Nov 19, 2008 | 2
A 30-year-old Colombian woman with damaged airways is healthy months after receiving what European doctors are reporting is a first-ever, stem-cell-based windpipe transplant. They say the technique has allowed the woman to thrive without the use of the drugs that other transplant patients must take to prevent their immune systems from rejecting the new organs.
The unique transplant was performed in June on Claudia Castillo, who was severely short of breath after part of her trachea had collapsed from tuberculosis, hampering the flow of oxygen to her left lung. Doctors in Barcelona took a trachea from a 51-year-old female donor who’d died of a stroke and, over a six-week “washing,” stripped it of its cells. British doctors then grew stem cells from Castillo’s own bone marrow in the lab and had them grow on the donor trachea with them before implanting it, creating a kind of hybrid windpipe with the donor organ as a scaffold, the doctors write in this week’s edition of The Lancet.
Nov 5, 2008
Quick: How many top science writers were spotted standing behind a Republican Senate candidate during a concession speech last night?
Only one, as far as we know: Carl Zimmer.
If you were watching News 12 in New Jersey last night, you would have seen Carl holding his daughter as his father, former U.S. Rep. Dick Zimmer, conceded to incumbent Sen. Frank Lautenberg after a 55 percent to 43 percent vote.
Dick Zimmer, 64, campaigned against 84-year-old Lautenberg on a platform of energy conservation and greater efficiency standards for cars and SUVs. He also supported increased nuclear power and energy exploration on public lands.
Oct 27, 2008 | 1
It’s hard to imagine an industry that isn’t affected by the global financial crisis, and science is no exception. The credit crunch will slow the development of new medicines, too, say economists and scientists meeting in London today and tomorrow.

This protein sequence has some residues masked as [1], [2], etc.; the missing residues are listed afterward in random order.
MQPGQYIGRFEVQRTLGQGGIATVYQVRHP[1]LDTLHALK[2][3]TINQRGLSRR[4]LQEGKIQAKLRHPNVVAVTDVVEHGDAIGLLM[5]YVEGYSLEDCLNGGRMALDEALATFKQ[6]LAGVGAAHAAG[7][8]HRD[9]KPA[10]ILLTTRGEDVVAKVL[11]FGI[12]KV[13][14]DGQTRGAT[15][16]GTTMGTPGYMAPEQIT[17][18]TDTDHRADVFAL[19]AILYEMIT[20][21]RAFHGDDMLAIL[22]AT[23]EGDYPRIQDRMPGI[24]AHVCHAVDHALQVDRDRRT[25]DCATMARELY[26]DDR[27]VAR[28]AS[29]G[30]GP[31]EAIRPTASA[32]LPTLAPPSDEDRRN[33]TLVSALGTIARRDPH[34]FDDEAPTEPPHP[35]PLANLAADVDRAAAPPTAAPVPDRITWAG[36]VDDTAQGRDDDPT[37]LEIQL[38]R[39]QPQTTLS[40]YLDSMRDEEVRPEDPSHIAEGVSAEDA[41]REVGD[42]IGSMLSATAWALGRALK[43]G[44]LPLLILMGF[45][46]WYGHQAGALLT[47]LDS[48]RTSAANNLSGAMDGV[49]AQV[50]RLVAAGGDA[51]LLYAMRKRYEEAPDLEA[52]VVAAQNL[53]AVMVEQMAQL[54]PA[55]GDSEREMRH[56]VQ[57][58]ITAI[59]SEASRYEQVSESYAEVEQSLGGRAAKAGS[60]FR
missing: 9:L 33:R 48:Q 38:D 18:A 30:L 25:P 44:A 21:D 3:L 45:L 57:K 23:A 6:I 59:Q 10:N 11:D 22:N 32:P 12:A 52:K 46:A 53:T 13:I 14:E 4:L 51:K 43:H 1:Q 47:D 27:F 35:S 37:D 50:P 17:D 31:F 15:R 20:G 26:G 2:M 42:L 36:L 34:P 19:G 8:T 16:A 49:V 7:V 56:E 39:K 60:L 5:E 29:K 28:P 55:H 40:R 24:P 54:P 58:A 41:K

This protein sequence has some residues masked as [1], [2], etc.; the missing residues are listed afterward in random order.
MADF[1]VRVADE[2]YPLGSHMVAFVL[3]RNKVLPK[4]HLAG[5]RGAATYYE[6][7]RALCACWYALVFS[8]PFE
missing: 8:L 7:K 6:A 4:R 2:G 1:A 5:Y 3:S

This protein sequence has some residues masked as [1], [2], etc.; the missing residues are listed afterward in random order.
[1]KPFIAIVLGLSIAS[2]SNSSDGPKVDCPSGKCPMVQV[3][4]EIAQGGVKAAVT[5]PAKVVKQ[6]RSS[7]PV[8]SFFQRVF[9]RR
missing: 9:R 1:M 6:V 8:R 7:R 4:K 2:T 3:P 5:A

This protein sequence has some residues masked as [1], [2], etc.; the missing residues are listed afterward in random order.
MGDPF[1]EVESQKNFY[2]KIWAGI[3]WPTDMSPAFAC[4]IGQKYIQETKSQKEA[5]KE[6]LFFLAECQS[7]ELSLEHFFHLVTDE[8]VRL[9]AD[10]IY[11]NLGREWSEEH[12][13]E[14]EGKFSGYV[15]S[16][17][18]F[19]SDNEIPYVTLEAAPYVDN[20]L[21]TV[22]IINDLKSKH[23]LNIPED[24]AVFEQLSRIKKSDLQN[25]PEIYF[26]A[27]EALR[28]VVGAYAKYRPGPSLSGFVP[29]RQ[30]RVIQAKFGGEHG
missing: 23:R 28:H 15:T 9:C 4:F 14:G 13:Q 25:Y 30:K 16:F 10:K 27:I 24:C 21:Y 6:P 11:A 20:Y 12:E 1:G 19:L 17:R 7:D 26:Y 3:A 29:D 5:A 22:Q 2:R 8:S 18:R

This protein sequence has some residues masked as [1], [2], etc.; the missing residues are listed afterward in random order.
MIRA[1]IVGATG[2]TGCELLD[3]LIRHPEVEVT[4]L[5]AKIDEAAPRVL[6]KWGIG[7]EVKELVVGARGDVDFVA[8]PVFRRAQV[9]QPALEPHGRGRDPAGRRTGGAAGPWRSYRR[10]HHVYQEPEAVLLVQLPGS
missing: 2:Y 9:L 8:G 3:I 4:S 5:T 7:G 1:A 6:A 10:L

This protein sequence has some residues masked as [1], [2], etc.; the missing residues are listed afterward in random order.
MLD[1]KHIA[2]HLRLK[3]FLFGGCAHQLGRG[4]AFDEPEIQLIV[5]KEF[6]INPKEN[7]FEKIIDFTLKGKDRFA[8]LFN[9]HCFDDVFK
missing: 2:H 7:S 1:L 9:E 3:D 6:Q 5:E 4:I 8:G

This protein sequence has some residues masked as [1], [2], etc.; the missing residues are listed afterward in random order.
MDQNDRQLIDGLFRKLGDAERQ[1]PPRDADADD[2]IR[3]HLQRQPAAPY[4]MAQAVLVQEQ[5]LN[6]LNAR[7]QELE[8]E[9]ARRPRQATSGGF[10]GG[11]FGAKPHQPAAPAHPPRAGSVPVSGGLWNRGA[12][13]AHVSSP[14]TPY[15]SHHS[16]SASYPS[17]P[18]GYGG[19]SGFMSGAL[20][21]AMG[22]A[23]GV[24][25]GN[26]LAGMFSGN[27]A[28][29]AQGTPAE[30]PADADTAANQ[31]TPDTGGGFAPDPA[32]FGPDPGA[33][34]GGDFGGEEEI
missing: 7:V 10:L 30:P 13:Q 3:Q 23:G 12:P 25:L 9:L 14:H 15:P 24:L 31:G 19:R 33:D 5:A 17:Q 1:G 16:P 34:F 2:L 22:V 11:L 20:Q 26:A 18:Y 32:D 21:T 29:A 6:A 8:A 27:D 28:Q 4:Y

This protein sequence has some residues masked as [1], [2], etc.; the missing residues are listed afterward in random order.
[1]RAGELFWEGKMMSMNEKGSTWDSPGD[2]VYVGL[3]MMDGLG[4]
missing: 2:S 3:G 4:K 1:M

The concern for novel treatments follows a boom time in the development of so-called “lifestyle drugs” to treat conditions such as impotence and baldness, which critics say has eclipsed innovation in treatments for serious diseases and those in developing countries where people cannot afford high-priced medicine. Investment in biotechs, companies that focus on developing new technologies from biology, last year hit a record-high $50 billion, but “the signs are that this has flattened,” says David Wield, director of the Economic and Social Research Council’s Innogen Center in Edinburgh.
Oct 20, 2008 | 4
A clinical trial that would test the use of embryonic stem cells to treat spinal cord injury could begin within three months.
The Scientist is reporting that the Food and Drug Administration (FDA) may lift its hold on a trial sponsored by California biotech Geron Corp. by early next year. In May, the agency ordered Geron to delay the trial while it studied how best to regulate stem-cell-based therapies.
The phase 1 trial would test whether it is safe to inject nerve cells into the site of a spinal cord injury. A study published in 2005 in the Journal of Neuroscience found that giving rats the injections seven days after a spinal cord injury improved their motor function.
Sep 24, 2008 | 1
The head of the National Institutes of Health (NIH) is leaving the agency, he announced today, marking at least the second departure of a scientist from the Bush Administration in the last 24 hours.
Elias Zerhouni says he'll depart the NIH at the end of next month to write. His announcement on the NIH Web site, follows yesterday's resignation of Conrad Lautenbacher, chief of the National Oceanographic and Atmospheric Administration. Both were long-time Bush appointees, Zerhouni having served for six years and Lautenbach for seven.
"It's with mixed emotions that I move on," Zerhouni, 57, said in a press conference today, according to The Scientist, adding that he doesn't "have a job lined up."
Sep 15, 2008 | 8
His running mate may be raising the ire of scientists with her positions on creationism and wildlife conservation, but Republican presidential nominee John McCain is touting his tech cred. In a page out of the Al Gore playbook, McCain boasts that "under my guiding hand, Congress developed a wireless spectrum policy that spurred the rapid rise of mobile phones and Wi-Fi technology."
McCain's remark today was in response to 14 science-policy questions posed to him and Democratic opponent Barack Obama. The Arizona senator's replies are published online by Science Debate 2008, a group of science and business leaders. (Obama answered the group's queries about three weeks ago.)
Deadline: Dec 11 2013
Reward: $52,000 USD
Platform technologies – tools, techniques, and instruments that enable entirely novel approaches for scientific investigation across a b
Deadline: Jan 11 2014
Reward: $20,000 USD
Conventional washing machines cause excessive damage and wrinkling to clothes primarily during the water removal step. With the introduc
Give a 1 year subscription as low as $14.99X